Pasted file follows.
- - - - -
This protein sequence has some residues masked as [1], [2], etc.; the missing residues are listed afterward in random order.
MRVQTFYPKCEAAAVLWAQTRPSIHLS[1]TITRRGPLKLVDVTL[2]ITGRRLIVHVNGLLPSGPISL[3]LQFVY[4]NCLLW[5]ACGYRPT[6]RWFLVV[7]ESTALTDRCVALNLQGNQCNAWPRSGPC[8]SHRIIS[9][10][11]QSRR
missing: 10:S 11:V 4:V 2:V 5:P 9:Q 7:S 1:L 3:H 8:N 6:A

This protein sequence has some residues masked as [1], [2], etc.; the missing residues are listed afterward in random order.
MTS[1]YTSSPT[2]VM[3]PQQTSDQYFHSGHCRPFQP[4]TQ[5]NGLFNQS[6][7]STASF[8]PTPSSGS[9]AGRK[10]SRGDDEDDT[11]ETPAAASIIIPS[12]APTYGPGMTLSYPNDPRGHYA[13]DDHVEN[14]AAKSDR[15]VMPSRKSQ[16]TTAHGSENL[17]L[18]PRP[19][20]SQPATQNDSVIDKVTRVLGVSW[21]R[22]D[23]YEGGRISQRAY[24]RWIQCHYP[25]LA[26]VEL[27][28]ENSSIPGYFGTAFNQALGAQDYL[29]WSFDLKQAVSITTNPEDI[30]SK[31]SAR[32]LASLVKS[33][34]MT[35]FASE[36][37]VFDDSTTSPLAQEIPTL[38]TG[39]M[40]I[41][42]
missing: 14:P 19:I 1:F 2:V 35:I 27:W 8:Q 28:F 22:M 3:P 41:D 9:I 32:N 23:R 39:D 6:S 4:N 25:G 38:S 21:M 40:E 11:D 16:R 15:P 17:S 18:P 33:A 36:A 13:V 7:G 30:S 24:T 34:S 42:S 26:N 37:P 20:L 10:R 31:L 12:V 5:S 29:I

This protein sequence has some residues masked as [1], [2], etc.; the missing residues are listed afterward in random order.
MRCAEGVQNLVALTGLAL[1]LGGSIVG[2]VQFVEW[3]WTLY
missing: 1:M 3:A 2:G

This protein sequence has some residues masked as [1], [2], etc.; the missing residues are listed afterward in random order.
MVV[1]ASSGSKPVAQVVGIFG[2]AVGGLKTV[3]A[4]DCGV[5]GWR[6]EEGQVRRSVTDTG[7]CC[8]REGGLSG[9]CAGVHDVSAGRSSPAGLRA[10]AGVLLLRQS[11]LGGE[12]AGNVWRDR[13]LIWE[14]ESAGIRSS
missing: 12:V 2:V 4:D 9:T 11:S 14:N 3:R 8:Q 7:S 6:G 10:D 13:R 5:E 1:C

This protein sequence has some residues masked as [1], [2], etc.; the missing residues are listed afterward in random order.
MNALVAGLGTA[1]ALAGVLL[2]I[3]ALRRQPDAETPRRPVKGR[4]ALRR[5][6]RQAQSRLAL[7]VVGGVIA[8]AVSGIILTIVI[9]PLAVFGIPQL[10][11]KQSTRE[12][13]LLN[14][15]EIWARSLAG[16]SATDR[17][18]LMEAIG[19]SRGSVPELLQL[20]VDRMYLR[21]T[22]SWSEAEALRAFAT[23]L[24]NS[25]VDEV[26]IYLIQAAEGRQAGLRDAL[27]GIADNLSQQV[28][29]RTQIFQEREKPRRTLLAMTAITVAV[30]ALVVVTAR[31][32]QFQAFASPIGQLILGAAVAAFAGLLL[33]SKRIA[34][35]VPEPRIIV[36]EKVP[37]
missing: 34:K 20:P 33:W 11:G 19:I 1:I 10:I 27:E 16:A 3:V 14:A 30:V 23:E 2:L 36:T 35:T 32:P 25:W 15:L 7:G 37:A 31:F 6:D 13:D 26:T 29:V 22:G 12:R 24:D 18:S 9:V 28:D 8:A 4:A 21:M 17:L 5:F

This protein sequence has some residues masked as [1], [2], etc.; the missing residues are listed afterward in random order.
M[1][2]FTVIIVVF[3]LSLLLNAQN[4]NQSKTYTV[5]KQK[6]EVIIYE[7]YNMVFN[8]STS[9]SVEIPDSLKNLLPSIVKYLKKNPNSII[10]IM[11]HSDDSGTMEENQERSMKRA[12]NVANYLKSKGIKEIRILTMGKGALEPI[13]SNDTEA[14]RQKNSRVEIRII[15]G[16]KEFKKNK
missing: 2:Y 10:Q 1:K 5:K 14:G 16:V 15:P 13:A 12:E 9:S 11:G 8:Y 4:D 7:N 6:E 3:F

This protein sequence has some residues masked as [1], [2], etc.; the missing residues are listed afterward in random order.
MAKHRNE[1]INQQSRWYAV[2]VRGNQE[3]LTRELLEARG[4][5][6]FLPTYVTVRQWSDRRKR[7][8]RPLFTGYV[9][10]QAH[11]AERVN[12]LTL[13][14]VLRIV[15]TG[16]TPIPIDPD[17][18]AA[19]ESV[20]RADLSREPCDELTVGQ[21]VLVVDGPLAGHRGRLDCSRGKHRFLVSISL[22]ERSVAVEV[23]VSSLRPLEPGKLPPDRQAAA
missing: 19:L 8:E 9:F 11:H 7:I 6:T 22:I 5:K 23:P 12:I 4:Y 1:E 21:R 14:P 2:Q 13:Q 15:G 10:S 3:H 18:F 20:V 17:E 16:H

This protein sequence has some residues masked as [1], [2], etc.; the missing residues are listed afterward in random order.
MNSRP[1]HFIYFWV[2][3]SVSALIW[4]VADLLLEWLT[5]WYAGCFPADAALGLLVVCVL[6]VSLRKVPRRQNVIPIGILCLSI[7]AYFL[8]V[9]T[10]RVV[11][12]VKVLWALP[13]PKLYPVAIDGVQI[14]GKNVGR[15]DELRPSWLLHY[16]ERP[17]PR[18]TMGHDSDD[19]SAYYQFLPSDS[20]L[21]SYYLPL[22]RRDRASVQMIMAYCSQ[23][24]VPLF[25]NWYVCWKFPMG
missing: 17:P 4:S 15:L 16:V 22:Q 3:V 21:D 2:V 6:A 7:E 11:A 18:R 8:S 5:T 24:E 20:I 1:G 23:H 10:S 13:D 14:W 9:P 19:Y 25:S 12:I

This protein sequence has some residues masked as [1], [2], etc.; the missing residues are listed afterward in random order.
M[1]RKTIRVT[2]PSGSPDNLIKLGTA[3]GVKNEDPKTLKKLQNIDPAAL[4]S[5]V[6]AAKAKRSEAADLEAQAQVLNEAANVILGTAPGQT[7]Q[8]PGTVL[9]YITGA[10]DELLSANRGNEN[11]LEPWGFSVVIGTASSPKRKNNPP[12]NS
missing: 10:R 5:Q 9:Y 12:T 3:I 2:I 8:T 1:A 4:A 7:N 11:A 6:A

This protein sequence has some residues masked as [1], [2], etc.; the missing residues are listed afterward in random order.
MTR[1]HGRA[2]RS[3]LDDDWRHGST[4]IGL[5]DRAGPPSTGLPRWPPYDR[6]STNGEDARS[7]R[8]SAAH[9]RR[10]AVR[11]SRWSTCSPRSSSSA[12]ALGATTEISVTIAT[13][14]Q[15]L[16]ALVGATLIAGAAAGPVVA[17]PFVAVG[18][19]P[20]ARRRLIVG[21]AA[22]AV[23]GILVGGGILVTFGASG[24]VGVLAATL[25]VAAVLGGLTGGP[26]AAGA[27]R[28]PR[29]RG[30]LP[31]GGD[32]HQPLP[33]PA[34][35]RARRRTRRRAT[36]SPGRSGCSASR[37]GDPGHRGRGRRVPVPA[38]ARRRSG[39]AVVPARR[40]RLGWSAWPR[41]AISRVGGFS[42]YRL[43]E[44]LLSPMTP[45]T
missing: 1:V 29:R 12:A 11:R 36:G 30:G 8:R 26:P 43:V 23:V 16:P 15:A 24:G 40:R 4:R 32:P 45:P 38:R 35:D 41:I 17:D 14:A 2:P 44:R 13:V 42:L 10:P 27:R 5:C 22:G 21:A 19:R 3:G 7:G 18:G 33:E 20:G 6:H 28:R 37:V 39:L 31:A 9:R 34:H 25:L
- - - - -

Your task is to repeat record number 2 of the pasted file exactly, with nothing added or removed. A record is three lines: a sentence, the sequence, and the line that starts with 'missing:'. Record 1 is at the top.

This protein sequence has some residues masked as [1], [2], etc.; the missing residues are listed afterward in random order.
MTS[1]YTSSPT[2]VM[3]PQQTSDQYFHSGHCRPFQP[4]TQ[5]NGLFNQS[6][7]STASF[8]PTPSSGS[9]AGRK[10]SRGDDEDDT[11]ETPAAASIIIPS[12]APTYGPGMTLSYPNDPRGHYA[13]DDHVEN[14]AAKSDR[15]VMPSRKSQ[16]TTAHGSENL[17]L[18]PRP[19][20]SQPATQNDSVIDKVTRVLGVSW[21]R[22]D[23]YEGGRISQRAY[24]RWIQCHYP[25]LA[26]VEL[27][28]ENSSIPGYFGTAFNQALGAQDYL[29]WSFDLKQAVSITTNPEDI[30]SK[31]SAR[32]LASLVKS[33][34]MT[35]FASE[36][37]VFDDSTTSPLAQEIPTL[38]TG[39]M[40]I[41][42]
missing: 14:P 19:I 1:F 2:V 35:I 27:W 8:Q 28:F 22:M 3:P 41:D 9:I 32:N 23:R 39:D 6:S 4:N 25:G 38:S 21:M 40:E 11:D 16:R 15:P 17:S 18:P 33:A 36:A 13:V 7:G 30:S 24:T 34:S 42:S 26:N 37:P 20:L 10:R 31:L 12:V 5:S 29:I